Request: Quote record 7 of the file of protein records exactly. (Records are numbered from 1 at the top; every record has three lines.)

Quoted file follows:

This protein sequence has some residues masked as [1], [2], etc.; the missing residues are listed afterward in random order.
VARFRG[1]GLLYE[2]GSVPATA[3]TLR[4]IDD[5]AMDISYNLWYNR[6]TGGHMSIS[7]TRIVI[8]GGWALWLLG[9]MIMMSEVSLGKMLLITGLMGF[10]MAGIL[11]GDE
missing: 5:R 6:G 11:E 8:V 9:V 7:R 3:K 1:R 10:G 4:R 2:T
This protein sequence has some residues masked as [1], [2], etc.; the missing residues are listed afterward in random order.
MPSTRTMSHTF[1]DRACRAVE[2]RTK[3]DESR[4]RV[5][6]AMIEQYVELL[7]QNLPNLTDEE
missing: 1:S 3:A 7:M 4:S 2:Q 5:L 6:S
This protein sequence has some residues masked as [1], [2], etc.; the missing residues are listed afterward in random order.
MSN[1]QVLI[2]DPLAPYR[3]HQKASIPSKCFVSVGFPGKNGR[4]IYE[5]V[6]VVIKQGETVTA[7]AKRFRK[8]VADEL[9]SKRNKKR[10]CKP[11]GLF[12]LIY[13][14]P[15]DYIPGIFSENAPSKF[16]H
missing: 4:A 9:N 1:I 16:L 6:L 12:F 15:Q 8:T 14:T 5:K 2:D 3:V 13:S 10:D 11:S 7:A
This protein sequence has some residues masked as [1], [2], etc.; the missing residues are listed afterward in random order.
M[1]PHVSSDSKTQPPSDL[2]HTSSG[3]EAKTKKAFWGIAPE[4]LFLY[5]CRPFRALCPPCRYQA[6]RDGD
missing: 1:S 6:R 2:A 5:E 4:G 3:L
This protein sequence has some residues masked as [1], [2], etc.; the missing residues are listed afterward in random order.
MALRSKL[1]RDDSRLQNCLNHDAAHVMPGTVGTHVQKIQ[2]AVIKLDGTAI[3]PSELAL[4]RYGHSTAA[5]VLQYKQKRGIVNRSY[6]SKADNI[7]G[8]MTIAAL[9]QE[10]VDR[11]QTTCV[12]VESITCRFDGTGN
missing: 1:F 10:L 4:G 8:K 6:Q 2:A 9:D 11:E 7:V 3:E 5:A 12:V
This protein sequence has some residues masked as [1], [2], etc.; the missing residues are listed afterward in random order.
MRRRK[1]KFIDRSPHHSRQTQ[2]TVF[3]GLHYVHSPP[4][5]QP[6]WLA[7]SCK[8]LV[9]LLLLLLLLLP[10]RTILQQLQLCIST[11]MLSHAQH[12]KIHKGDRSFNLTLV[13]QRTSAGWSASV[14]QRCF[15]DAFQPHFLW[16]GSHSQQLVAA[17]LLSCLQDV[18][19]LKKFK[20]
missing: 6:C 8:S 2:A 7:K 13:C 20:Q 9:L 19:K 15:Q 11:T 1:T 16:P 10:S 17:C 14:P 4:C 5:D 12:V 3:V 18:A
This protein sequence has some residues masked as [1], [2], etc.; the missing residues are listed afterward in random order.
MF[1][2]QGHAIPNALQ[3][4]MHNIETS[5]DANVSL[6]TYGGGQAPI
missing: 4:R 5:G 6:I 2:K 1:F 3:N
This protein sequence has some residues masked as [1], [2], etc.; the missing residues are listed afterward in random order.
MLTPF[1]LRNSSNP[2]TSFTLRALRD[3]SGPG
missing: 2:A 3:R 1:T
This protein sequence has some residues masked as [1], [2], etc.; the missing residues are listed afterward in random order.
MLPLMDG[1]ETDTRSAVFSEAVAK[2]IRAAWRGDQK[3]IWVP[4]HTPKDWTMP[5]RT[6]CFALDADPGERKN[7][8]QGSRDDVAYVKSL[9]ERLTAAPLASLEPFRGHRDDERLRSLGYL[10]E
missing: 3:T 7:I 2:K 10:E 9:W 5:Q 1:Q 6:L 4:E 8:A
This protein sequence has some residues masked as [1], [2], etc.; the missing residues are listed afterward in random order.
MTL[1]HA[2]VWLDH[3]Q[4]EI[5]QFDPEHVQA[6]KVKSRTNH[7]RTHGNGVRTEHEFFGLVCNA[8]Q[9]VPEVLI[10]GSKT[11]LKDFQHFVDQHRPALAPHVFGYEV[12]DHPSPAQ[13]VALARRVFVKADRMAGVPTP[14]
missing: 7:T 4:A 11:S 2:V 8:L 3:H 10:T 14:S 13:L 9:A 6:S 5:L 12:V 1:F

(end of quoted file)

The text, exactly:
This protein sequence has some residues masked as [1], [2], etc.; the missing residues are listed afterward in random order.
MF[1][2]QGHAIPNALQ[3][4]MHNIETS[5]DANVSL[6]TYGGGQAPI
missing: 4:R 5:G 6:I 2:K 1:F 3:N